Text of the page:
A review of 58 different changes to labels on vaccines made between 1996 and 2015 has shown very few dangers in vaccination, and changes that were made were mostly to ensure people vulnerable to side effects or allergies were protected, they found.

“These data highlight the robustness of the vaccine approval and postmarketing surveillance processes and confirm population vaccination as a major public health strategy,” the team at Tel Aviv Sourasky Medical Center wrote in their report, published in the Annals of Internal Medicine.

Vaccine experts worry about a small but vocal group of vaccine skeptics who have cast doubt on the safety of vaccines, which go through a rigorous process of testing before they are approved by the US Food and Drug Administration and other global drug regulators.

The director of the National Institutes of Health, Dr. Francis Collins, said he’s worried about some Americans’ skepticism of vaccines and said it could affect the people’s acceptance of the vaccine.

The first phase III trial of a possible coronavirus vaccine started in the Unites States on Monday, and Collins stressed that while development went quickly, the NIH was not cutting corners on safety.

“One of the things I’m worried about is there’s a lot of skepticism in America about the vaccine and something like 25% of people say I’m not sure I would take that vaccine,” Collins told CNN’s Wolf Blitzer earlier this month.

It’s important, Collins said, for everyone to get the vaccine when it’s available. “It’ll be really critical to do that if we’re going to develop the level of herd immunity across the country so that this doesn’t come roaring back the next time, the next fall, the next summer. We won’t know,” he said.

Asked if he worried about the anti-vaxxer movement, Dr. Anthony Fauci said, “I do.”

“We have to admit and realize that there is an anti-vax movement that we’ve had to struggle with in this country,” said Fauci, director of the National Institute of Allergy and Infectious Diseases, speaking earlier this month on the PBS Newshour.

“I believe the solution to that would be community engagement and community outreach — to get people that are trusted by the community to go out there and explain to them the importance of not only getting engaged in the vaccine trial, but the importance of, when the vaccine has been shown to be safe and effective to actually take the vaccine.”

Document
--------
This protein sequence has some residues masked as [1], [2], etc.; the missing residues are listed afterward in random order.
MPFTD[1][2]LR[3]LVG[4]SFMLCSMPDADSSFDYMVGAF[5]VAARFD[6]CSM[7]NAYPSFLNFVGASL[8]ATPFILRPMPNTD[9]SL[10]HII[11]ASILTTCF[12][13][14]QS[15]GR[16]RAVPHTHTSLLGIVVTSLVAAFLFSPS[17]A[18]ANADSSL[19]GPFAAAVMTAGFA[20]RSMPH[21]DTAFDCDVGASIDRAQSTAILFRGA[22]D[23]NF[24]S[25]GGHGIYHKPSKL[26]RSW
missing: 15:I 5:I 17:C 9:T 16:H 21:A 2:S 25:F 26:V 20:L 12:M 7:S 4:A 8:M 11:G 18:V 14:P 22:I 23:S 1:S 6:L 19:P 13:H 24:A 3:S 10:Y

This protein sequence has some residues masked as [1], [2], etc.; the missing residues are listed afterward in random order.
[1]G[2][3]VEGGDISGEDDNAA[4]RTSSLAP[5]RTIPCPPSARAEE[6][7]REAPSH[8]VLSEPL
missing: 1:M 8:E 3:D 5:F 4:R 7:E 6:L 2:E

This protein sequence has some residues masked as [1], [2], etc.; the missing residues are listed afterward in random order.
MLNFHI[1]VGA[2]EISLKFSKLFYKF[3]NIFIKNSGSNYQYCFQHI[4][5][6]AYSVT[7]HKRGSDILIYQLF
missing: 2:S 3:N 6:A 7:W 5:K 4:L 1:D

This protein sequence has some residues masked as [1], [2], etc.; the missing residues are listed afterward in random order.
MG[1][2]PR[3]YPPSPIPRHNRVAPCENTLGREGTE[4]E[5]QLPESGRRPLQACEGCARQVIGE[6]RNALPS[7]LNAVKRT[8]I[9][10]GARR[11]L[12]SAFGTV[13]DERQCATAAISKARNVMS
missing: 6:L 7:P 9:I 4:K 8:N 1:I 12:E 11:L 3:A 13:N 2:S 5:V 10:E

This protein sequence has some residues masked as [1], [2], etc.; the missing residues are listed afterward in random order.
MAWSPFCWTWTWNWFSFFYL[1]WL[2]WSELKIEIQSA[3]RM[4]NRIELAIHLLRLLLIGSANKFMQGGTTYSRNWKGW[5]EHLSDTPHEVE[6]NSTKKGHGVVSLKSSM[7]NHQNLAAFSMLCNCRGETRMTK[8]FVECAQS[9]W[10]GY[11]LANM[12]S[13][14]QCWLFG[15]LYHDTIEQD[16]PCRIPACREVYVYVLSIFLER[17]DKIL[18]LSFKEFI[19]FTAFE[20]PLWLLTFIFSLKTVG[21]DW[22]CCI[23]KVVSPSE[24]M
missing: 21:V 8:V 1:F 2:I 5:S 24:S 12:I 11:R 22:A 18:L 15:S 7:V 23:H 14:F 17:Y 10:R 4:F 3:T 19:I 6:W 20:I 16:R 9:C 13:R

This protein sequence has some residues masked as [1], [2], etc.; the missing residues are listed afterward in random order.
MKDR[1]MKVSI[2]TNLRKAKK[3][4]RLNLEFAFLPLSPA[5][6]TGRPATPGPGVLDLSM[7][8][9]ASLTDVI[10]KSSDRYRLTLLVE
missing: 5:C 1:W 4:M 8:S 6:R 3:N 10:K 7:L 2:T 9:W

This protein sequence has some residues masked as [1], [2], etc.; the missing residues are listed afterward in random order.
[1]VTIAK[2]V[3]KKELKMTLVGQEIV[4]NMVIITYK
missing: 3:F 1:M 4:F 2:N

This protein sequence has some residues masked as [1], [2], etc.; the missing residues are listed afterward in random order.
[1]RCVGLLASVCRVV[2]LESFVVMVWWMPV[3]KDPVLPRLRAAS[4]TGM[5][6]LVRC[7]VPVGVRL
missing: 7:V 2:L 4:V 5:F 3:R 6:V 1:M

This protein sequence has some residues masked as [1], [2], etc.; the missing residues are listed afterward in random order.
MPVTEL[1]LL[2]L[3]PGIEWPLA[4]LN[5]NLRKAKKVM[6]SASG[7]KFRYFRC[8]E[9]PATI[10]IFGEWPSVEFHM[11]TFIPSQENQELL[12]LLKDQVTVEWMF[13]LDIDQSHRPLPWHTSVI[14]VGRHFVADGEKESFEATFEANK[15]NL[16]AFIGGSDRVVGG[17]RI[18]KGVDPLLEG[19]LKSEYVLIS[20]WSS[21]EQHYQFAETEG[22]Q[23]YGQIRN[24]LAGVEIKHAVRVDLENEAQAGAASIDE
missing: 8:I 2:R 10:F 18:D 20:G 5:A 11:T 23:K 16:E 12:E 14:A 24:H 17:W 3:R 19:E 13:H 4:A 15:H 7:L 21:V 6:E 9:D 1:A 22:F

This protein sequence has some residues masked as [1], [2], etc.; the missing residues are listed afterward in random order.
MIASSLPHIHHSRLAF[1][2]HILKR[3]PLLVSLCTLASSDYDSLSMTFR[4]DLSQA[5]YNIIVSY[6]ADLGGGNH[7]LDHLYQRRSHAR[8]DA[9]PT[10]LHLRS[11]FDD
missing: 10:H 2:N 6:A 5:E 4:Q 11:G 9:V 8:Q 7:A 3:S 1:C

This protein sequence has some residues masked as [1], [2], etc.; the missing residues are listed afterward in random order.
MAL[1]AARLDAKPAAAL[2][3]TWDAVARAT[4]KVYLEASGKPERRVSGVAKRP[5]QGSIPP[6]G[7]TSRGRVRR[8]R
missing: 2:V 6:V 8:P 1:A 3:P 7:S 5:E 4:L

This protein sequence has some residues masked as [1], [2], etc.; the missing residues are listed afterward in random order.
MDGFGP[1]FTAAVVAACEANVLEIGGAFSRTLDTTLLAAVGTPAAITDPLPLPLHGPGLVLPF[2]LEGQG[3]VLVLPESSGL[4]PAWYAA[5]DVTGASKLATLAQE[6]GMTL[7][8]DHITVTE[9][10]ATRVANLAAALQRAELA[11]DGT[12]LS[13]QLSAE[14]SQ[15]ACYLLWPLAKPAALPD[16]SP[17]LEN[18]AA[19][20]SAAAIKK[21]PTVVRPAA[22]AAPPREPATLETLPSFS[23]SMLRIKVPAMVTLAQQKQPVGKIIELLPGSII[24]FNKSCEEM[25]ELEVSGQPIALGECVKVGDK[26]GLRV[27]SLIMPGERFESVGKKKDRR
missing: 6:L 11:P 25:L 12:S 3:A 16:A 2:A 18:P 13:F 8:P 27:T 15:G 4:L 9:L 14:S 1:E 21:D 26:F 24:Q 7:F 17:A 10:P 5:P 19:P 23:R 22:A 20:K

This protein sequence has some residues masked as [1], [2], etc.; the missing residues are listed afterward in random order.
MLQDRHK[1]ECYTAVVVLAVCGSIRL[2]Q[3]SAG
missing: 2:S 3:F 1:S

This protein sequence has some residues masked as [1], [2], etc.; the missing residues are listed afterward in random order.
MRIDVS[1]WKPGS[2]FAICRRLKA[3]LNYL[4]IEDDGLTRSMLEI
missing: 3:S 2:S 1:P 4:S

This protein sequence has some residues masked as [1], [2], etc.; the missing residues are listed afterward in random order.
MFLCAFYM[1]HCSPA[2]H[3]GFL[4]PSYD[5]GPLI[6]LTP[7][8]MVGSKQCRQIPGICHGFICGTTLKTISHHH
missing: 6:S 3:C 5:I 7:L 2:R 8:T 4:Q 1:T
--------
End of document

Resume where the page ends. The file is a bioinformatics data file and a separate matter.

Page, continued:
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It could be life-saving, he said, “and it certainly would be the solution to this terrible pandemic.”

Fauci said he is “cautiously optimistic” that the country will have a vaccine by the end of 2020 or the start of 2021. “When you’re dealing with vaccines, you can’t guarantee things,” he said.

“I feel optimistic — nobody guarantees it but I feel optimistic — that we will have a vaccine, one or more, that we can start distributing to people,” Fauci added.

Post-market vaccine monitoring

Once approved and released for public use, the vaccines will still be monitored, to make sure there’s no need to modify how vaccines are used after they have hit the market and been used in hundreds of thousands or millions of people.

The Tel Aviv team looked at every label change involving 25 vaccines made since 1996. Most were made in response to reports made to the Vaccine Adverse Event Reporting System. About 30,000 such reports are made each year, and many are found not to be related to vaccination, after all.

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“The FDA continually monitors VAERS for any unexpected patterns or changes in rates of adverse events,” the researchers noted. They found it appeared to work well to identify dangers.

The most common reason for a safety-related change in labeling was an expansion in population restrictions, for example recommending that pregnant women or immunocompromised people not get vaccines made using live viruses. These accounted for 36% of the changes.

Warnings related to allergies — often to latex used in packaging — accounted for another 22% of label changes, the team found. Twelve warning label changes cautioned about the risk of fainting after vaccination.

The only vaccine that was withdrawn for safety reasons, the rotavirus vaccine RotaShield, was taken off the market less than a year after it was initially marketed. It was linked to a rare condition called intussusception, which can causes the intestines to tangle in infants. It can be fatal.

“The safety issue that triggered the only vaccine withdrawal was swiftly identified by the existing post marketing surveillance program,” the researchers said.

Seasonal flu vaccines, which were the most common vaccine in the study population, were less likely to be associated with safety modification, the research found. Three of 21 flu vaccines had a modification, compared with 22 of 36 vaccines for other infections.

The average amount of time between vaccine approval and a safety modification was five years, and the number of safety modifications that occur each year has remained stable, the researchers said.

“With such an impressive track record, vaccines are rightly considered as one of the greatest achievements of biomedical science and public health,” they wrote.

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